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Early one morning, I logged into a soundcheck for a virtual panel discussion. The A.V. folks asked us to answer the question, “What did you eat for breakfast?” as a means of testing the connection. After hearing responses ranging from toast, eggs, yogurt, cereal, etc., it was my turn. I paused briefly and answered: “In my company, I tell my team to wake up every morning and drink rocket fuel for breakfast.” Although the meaning seems obvious for a startup company, everyone was curious to learn more.
When you are part of a science and technology company, the pace of change is rapid. It doesn’t matter how thoroughly one maps the course of the week, the results of a single test from the lab can throw you off your trajectory and force you to chart a new course on the fly.
The ultimate decision-making criteria in our startup boils down to three important things: Is this what the customer wants? Can we afford it? And does it scale? If we can answer “yes” to all of these, then we proceed; if we can’t, then we change course.
This is not an easy environment to work in. It can be incredibly discouraging. We have to move as fast as we can — seemingly powered by booster rockets — but also have the capacity to stop, turn on the thrusters and change direction. The secret to successfully maneuvering in this environment is to ensure that the team is prepared, both physically and mentally.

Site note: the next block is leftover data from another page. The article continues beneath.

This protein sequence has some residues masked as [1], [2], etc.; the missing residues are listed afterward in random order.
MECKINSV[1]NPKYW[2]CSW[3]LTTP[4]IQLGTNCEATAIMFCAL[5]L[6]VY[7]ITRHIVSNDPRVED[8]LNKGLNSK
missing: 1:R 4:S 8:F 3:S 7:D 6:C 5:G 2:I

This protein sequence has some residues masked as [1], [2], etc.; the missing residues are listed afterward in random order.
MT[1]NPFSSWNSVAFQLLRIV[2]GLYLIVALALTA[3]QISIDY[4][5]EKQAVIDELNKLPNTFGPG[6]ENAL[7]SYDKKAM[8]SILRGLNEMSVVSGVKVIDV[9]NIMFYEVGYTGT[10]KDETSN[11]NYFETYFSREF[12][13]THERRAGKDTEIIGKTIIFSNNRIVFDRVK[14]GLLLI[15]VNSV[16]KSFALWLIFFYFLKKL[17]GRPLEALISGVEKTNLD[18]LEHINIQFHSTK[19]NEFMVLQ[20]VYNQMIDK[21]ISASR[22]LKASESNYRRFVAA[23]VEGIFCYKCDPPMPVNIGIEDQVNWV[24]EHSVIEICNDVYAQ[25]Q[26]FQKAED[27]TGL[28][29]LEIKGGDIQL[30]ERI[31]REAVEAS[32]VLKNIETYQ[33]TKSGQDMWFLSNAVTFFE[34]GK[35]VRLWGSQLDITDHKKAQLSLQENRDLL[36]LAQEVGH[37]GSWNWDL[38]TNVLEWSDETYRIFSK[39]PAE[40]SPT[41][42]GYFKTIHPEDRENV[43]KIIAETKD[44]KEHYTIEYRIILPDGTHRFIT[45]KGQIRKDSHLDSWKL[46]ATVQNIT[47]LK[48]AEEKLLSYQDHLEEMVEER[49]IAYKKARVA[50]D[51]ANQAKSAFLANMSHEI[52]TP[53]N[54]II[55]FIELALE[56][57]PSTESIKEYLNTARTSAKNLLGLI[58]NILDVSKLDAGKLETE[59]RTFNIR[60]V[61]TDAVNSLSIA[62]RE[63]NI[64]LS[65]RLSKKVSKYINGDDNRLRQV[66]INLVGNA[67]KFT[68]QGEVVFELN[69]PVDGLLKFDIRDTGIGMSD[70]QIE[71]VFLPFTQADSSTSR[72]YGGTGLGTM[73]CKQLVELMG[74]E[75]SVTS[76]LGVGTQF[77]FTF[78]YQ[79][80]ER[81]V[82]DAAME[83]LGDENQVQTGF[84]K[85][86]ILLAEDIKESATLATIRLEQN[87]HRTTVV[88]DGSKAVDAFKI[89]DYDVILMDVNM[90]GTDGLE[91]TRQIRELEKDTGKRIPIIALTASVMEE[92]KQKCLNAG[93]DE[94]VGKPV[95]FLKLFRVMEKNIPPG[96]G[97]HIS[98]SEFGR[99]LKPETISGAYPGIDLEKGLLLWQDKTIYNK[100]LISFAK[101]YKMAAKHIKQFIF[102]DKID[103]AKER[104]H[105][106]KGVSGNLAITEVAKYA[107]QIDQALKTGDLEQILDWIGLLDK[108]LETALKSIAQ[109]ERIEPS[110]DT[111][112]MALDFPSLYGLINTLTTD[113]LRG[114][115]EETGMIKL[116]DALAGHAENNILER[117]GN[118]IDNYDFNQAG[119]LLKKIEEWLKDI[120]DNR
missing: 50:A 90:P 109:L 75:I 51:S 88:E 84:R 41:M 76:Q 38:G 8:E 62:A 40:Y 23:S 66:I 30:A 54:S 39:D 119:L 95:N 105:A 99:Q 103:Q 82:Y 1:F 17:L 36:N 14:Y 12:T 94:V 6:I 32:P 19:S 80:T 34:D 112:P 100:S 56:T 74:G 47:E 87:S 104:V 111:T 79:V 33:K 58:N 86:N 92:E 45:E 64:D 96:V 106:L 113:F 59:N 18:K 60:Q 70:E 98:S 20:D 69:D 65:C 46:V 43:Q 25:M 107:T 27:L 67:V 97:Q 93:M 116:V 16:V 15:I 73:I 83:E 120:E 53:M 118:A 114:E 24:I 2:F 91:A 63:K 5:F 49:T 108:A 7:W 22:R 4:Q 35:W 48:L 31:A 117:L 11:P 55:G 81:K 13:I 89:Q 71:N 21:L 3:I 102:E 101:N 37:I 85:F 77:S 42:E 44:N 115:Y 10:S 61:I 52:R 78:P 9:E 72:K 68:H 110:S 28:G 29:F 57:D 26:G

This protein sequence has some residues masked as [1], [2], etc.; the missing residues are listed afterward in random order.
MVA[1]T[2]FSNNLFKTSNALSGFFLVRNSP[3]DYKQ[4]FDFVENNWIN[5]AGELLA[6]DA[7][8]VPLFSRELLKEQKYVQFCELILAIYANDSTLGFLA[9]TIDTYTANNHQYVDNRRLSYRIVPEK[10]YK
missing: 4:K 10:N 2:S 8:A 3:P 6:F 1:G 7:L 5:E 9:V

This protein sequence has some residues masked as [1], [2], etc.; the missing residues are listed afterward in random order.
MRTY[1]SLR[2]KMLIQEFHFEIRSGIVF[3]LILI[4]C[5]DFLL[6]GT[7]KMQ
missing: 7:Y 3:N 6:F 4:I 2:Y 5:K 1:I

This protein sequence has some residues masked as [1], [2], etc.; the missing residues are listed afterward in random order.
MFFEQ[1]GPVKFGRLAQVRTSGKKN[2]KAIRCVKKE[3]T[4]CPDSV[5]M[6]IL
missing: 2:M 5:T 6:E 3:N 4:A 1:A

Physically, we have to build ranges of possibilities and expectations into our technology design and performance. This way, iterative changes can be done on the fly, by turning a dial rather than redesigning entire sections. It takes skill and creativity to choose these performance ranges — imagine all of the ways that the technology might fail, as well as the ways it could surpass your expectations, then set those as your end numbers.
Mentally, we support each other by embracing the complexity of science operations. We admit that it is challenging. We admit that it is draining. We admit that some days we want to give up. We stare down the beaten path, knowing that it is easier, but we choose the road less travelled because that is where innovation and disruption exists. We take up the harder the battle, the sweeter the victory, and we carry on together.
Drinking rocket fuel for breakfast doesn’t just project us forward. It gives us the power to adapt. It fuels our curiosity, our agility and our emotional intelligence. And, perhaps the most important factor is this: rocket fuel is a lot more palatable than cereal.